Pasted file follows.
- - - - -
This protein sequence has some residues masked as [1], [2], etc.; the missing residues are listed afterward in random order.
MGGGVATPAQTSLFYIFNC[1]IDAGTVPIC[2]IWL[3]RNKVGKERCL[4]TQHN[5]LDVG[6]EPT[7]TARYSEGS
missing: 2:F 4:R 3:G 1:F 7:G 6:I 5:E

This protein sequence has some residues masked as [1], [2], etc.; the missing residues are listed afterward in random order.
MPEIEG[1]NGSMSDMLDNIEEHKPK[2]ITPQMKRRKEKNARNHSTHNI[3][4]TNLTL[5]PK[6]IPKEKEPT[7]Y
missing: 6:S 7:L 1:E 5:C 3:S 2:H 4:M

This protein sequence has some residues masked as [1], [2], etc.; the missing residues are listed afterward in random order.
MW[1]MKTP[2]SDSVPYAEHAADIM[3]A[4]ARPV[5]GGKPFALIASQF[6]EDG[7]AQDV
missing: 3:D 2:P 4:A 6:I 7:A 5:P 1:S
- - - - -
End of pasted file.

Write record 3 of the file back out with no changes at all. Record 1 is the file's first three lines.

This protein sequence has some residues masked as [1], [2], etc.; the missing residues are listed afterward in random order.
MW[1]MKTP[2]SDSVPYAEHAADIM[3]A[4]ARPV[5]GGKPFALIASQF[6]EDG[7]AQDV
missing: 3:D 2:P 4:A 6:I 7:A 5:P 1:S